A father’s hard-earned struggle to unlearn race.
Until his daughter Marlow was born, Thomas Chatterton Williams had never questioned that his children would be Black like him. Marlow’s blue eyes, blond hair, and fair skin forced him to reconsider almost everything he thought he believed about race.
Review by Brian Tanguay
When Thomas Chatterton Williams’s first child was born with blue eyes, the New York Times Magazine contributor and author of Losing My Cool felt the sincerest love and something close to the fear of death. Williams, the offspring of a white mother and an African-American father, and the husband of a white French woman, had always believed the “fundamentally American dictum” that one drop of Black blood made a person Black. Until his daughter Marlow was born in Paris, Williams had never questioned the idea that his children would be Black like him. Marlow’s blue eyes, blond hair, and fair skin shocked Williams and forced him to reconsider almost everything he thought he believed about race.
“But what does it say about us,” Williams asks in his thought-provoking new book, Self-Portrait in Black and White, “that the most common means we have to describe ourselves rely on categories that do not and cannot manifest on human flesh?” Williams examines the sheer absurdity of racial categories and the porousness of racial boundaries, and comes to the realization that “genuine liberty, inner, mental freedom, is never something another person can give to you but rather something hard-won.”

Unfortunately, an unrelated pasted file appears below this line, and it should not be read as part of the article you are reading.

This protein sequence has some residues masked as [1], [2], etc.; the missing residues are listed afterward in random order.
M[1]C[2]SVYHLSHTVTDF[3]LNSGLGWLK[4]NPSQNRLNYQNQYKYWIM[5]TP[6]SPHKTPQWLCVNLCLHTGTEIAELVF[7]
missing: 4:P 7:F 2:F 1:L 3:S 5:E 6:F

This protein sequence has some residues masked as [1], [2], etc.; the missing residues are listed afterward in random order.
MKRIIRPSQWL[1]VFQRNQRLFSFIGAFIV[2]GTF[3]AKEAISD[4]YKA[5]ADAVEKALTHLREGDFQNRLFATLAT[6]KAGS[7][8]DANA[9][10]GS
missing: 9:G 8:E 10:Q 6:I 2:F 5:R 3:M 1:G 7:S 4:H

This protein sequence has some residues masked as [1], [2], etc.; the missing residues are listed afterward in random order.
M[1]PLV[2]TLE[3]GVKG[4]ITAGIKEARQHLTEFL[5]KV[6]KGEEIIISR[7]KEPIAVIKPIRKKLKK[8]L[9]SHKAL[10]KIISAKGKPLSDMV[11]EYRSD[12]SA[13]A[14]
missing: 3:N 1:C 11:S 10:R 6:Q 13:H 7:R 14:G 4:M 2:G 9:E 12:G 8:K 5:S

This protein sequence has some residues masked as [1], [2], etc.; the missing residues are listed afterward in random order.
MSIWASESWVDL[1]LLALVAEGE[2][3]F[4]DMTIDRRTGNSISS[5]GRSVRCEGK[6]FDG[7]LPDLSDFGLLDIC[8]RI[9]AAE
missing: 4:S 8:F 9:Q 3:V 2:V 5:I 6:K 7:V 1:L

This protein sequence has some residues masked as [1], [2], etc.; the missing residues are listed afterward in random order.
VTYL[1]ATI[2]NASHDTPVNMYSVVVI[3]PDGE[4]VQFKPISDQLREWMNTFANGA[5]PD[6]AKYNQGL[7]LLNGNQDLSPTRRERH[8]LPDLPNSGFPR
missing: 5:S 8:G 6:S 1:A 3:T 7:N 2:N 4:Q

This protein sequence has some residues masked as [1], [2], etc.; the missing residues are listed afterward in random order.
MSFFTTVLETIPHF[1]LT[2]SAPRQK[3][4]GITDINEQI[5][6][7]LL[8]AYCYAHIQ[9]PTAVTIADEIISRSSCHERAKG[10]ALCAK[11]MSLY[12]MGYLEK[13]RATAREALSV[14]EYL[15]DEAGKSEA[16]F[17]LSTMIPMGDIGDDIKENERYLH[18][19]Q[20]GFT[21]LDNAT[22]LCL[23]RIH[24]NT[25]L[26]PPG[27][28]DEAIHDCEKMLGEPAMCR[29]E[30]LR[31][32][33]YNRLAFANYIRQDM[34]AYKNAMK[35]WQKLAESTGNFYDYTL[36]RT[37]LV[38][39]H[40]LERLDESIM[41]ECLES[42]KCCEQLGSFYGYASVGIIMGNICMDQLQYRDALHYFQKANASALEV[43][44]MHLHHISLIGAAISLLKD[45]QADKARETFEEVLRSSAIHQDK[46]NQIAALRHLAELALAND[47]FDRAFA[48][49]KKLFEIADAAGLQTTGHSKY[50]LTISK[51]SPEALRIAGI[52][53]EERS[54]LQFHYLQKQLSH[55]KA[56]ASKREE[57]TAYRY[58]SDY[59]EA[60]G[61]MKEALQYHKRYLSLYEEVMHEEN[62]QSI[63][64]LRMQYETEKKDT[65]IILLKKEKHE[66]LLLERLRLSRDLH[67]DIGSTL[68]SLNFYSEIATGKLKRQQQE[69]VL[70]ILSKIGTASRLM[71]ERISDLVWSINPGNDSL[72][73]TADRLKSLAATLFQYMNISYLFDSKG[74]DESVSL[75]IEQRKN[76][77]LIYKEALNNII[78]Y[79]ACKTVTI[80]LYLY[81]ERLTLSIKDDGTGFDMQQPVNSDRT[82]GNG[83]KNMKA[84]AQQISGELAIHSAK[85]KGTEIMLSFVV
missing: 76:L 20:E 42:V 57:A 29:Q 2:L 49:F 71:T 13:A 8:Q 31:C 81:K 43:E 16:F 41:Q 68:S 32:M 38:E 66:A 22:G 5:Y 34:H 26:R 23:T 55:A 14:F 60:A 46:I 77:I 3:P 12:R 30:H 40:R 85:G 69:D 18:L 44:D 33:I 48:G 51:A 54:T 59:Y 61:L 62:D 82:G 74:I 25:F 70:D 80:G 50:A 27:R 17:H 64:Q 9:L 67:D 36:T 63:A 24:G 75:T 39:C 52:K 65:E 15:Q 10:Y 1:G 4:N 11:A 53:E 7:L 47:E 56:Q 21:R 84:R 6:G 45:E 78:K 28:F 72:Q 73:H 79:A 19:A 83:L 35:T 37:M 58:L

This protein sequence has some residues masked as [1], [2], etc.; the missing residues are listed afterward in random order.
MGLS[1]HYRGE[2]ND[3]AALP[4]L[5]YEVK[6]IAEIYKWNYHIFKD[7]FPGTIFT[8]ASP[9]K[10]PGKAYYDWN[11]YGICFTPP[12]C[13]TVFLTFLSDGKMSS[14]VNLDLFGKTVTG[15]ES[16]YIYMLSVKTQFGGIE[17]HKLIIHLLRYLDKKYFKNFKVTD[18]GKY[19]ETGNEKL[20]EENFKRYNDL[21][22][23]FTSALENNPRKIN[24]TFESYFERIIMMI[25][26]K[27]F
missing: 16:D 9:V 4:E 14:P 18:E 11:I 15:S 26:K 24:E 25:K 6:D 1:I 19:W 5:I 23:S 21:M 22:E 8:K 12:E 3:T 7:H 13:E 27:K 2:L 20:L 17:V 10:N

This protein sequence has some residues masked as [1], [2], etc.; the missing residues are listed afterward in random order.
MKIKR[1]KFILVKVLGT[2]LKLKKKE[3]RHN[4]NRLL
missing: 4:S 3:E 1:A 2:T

Williams isn’t blind to the racial polarization currently convulsing the United States any more than he is blind to our country’s history of racism and bigotry. “We have a responsibility to remember,” Williams writes, “but we also have the right and I believe even the duty to continuously remake ourselves anew.” Such remaking of the self — regardless of one’s race — requires moral courage and intellectual rigor, two qualities that run through Self-Portrait in Black and White.